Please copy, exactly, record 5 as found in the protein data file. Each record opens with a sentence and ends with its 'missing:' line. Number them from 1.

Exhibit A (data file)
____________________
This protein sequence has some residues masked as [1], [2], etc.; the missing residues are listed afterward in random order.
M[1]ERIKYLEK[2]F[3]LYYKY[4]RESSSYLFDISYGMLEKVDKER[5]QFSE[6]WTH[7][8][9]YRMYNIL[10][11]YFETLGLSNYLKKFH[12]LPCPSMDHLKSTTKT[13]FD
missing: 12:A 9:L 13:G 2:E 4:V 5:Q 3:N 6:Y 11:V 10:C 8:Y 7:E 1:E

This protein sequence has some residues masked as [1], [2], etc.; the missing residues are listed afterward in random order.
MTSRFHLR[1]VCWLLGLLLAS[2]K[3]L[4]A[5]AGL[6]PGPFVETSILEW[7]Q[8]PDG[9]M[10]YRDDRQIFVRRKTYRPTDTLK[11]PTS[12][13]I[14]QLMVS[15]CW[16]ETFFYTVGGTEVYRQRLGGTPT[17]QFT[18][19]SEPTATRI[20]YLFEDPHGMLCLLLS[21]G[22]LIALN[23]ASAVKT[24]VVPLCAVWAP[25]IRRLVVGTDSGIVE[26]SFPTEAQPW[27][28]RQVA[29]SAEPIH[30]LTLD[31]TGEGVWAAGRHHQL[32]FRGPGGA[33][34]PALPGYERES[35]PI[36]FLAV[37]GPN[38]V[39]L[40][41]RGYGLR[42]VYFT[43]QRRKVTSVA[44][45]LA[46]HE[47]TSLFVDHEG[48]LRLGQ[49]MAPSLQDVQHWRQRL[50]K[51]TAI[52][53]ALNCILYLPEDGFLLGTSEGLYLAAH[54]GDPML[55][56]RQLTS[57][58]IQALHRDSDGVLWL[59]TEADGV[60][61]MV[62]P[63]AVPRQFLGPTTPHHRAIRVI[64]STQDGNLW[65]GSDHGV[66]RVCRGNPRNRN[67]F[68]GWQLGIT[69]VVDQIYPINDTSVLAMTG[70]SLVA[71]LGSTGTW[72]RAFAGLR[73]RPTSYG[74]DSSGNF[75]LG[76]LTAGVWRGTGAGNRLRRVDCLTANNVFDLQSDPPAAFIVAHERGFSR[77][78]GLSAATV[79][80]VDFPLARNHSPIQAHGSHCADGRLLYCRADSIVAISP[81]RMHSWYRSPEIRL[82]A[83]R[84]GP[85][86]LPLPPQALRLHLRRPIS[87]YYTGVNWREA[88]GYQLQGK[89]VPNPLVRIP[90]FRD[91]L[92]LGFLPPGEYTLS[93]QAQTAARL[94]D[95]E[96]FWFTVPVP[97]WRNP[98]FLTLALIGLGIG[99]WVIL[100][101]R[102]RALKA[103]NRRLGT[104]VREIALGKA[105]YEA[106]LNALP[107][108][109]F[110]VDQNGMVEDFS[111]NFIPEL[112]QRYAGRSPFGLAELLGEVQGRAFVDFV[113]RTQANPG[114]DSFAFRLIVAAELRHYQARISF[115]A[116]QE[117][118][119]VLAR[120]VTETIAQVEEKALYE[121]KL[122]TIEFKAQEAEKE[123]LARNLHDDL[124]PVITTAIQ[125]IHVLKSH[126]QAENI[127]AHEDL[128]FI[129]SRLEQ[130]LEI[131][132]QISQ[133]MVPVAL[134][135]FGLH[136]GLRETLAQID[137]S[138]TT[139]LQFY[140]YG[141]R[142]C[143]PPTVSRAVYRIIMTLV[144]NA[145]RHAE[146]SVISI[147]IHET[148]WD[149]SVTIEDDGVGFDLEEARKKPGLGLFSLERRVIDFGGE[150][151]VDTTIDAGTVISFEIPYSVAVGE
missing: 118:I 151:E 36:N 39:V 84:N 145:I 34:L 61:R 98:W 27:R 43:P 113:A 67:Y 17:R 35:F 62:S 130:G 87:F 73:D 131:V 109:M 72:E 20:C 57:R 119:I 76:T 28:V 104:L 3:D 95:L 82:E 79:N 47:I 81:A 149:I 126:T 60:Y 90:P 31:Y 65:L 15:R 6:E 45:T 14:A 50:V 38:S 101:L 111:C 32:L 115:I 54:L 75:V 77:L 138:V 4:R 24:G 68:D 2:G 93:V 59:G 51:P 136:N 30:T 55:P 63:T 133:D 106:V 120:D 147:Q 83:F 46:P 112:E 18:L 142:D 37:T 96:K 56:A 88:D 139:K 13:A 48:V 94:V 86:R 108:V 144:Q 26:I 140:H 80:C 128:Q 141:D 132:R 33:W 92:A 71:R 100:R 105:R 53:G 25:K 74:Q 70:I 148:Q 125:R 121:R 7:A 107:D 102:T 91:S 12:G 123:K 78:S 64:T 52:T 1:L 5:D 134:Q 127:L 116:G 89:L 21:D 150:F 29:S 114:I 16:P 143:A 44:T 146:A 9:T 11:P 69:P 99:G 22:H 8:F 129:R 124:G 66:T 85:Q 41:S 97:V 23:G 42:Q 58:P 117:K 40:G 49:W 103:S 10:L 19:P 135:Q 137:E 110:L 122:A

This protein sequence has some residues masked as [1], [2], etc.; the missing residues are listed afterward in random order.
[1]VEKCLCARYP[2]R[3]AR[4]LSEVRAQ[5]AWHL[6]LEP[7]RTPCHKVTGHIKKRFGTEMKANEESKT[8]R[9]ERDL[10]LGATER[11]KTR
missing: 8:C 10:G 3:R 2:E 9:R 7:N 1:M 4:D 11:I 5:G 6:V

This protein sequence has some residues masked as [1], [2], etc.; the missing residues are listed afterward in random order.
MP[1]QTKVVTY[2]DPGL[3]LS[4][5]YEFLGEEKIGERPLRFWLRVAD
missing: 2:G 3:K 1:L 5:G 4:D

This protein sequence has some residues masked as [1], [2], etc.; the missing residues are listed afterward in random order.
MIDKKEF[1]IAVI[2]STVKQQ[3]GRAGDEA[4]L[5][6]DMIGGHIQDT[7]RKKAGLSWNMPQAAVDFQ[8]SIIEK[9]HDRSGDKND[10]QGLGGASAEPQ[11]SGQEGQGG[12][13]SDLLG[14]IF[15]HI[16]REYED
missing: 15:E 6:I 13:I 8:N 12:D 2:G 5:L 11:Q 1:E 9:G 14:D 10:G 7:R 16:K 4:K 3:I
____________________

This protein sequence has some residues masked as [1], [2], etc.; the missing residues are listed afterward in random order.
MIDKKEF[1]IAVI[2]STVKQQ[3]GRAGDEA[4]L[5][6]DMIGGHIQDT[7]RKKAGLSWNMPQAAVDFQ[8]SIIEK[9]HDRSGDKND[10]QGLGGASAEPQ[11]SGQEGQGG[12][13]SDLLG[14]IF[15]HI[16]REYED
missing: 15:E 6:I 13:I 8:N 12:D 2:G 5:L 11:Q 1:E 9:G 14:D 10:G 7:R 16:K 4:K 3:I